Trade war between China and USA hits Micron
The trade restrictions that the U.S. has imposed on Chinese companies in recent years continue to receive responses from China. Now it is hitting chipmaker Micron, which is being kicked out of the Chinese market on flimsy grounds.
Trade ties between U.S. and China wane
Under Donald Trump, the U.S. has embarked on a rigid course toward China, partly to strengthen the U.S. economy and partly to protect it from Chinese espionage. Many Chinese companies are affected by trade restrictions; U.S. companies are not allowed to sell to them. This has led, for example, to the fact that Huawei cannot install current chips from U.S. manufacturers in its new cell phones. There are also high import tariffs and other restrictions. China has responded with very similar measures from the start.
Other fundamental disputes between the U.S. and China resonate in the conflict. For example, Chinese companies are known for stealing intellectual property from the Western world and offering copied products. Furthermore, the economic sanctions against Chinese companies can also be seen in relation to efforts to combat the ongoing human rights violations in China. Overall, this is thus much more than a mere dispute over economic supremacy.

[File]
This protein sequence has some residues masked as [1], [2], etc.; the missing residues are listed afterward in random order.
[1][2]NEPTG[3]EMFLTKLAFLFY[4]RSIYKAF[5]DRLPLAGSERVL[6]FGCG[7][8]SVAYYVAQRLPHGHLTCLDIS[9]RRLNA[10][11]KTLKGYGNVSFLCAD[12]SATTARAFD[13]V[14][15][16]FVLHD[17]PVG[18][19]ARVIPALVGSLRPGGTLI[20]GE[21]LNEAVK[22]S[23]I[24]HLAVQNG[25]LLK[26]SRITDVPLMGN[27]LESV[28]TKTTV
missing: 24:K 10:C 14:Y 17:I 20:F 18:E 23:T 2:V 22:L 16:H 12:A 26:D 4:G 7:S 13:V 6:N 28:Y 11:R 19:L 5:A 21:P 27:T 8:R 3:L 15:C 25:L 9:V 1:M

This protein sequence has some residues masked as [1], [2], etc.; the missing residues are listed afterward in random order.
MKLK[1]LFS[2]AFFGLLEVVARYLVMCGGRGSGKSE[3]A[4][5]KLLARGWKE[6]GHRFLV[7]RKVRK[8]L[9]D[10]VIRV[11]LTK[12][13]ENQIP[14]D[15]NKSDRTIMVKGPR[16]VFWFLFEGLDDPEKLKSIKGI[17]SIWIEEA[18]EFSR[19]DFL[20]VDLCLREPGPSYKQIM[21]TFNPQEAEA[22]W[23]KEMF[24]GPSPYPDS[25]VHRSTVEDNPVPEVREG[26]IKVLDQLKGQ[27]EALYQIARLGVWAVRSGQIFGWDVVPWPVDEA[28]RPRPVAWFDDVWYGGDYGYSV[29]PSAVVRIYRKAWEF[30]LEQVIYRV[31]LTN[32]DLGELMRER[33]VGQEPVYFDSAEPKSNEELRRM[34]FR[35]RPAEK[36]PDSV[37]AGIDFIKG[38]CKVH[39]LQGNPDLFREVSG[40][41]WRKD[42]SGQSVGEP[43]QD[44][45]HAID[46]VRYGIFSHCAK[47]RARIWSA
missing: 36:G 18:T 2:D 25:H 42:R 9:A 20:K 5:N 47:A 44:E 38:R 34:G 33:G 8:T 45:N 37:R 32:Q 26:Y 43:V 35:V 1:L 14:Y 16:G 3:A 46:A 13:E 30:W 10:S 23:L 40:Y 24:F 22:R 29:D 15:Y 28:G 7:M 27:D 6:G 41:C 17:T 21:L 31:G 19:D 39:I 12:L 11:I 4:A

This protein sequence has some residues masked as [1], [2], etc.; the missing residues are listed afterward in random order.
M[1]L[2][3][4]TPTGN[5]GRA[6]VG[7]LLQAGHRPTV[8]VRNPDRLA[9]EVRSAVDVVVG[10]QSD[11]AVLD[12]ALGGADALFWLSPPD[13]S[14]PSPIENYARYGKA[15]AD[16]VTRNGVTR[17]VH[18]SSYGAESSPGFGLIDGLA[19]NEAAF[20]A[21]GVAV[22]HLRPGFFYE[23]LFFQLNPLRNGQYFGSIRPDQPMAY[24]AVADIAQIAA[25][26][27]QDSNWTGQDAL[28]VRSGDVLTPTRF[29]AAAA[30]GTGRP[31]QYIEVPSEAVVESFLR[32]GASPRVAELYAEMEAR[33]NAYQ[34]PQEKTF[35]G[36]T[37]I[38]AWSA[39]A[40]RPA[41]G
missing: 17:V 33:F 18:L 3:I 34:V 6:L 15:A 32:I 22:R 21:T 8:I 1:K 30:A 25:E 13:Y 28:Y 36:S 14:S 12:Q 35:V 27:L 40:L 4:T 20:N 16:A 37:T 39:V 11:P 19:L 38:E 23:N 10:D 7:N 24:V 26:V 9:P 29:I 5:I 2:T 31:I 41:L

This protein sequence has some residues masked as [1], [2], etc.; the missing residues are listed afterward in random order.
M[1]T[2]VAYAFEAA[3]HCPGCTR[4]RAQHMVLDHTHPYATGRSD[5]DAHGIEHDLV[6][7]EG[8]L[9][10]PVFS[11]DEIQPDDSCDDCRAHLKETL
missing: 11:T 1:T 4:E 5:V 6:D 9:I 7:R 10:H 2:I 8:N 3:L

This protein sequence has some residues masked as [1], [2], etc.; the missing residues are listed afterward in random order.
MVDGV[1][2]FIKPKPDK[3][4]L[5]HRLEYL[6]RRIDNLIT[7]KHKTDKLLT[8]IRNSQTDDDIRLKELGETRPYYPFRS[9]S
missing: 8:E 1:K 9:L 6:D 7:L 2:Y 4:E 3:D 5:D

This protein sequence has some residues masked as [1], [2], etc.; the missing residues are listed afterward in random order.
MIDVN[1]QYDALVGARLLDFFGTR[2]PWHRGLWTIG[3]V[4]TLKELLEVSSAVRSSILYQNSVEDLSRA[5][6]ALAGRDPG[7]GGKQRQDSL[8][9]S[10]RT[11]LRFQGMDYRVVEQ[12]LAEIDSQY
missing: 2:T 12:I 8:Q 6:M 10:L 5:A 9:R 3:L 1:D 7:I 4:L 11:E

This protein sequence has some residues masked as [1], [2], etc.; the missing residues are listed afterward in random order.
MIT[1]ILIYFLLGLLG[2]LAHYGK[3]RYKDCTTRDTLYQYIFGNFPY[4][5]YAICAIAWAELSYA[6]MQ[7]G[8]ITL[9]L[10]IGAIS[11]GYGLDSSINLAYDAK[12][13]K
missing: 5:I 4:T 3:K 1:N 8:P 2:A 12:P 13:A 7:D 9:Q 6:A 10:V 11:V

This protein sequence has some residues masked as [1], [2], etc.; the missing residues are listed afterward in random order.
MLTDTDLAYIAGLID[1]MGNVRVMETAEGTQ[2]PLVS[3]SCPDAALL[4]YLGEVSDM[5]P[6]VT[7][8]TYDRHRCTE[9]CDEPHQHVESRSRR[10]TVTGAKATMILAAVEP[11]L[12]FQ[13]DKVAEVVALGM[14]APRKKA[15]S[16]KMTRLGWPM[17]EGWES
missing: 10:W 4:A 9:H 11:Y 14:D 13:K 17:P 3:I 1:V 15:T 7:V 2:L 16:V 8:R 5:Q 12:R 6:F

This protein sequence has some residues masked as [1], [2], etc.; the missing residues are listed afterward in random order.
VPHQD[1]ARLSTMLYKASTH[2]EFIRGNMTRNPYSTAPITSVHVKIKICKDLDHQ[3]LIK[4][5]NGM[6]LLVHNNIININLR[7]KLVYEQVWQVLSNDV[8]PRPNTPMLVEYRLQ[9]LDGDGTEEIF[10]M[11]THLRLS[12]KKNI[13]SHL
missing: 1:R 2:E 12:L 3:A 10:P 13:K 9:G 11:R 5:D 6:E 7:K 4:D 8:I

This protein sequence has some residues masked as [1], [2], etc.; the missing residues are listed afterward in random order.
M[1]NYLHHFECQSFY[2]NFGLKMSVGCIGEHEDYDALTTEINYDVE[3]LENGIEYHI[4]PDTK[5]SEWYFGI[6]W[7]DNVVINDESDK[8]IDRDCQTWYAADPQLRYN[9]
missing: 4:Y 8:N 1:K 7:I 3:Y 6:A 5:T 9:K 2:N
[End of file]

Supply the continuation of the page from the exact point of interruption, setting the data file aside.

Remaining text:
Micron forced out of Chinese market
The latest victim of these disputes is the U.S. chip manufacturer Micron, which is no longer allowed to operate in the Chinese market. The reasoning of the responsible Chinese authority is thin: Micron has violated requirements and represents a security risk. It is completely unclear which conditions are meant. However, it is obvious that this is a political decision.
The exact consequences for Micron are not yet clear. It is only clear that larger Chinese companies are no longer allowed to purchase and install Micron chips. Whether the company will have to completely disappear from the Chinese market, however, remains to be seen. However, the step does not come as a surprise. According to media reports, the U.S. government had already contacted South Korea a few weeks ago to ensure that South Korean chip manufacturers would hold back in the event of a Micron sanction. However, South Korea has reportedly rejected that request: The country does not want to interfere in corporate affairs and does not want to restrain Samsung or SK Hynix, he said.
Sanctions against more companies?
It is not yet known whether China will also take action against other U.S. companies in the chip industry. Qualcomm and Broadcom in particular could still be forced out of the market. However, this is speculation. What effects Chinese measures against chip manufacturers will have in times of a particularly tense market situation also remains to be seen. Micron claims to generate 16 percent of its total sales in China and Hong Kong.
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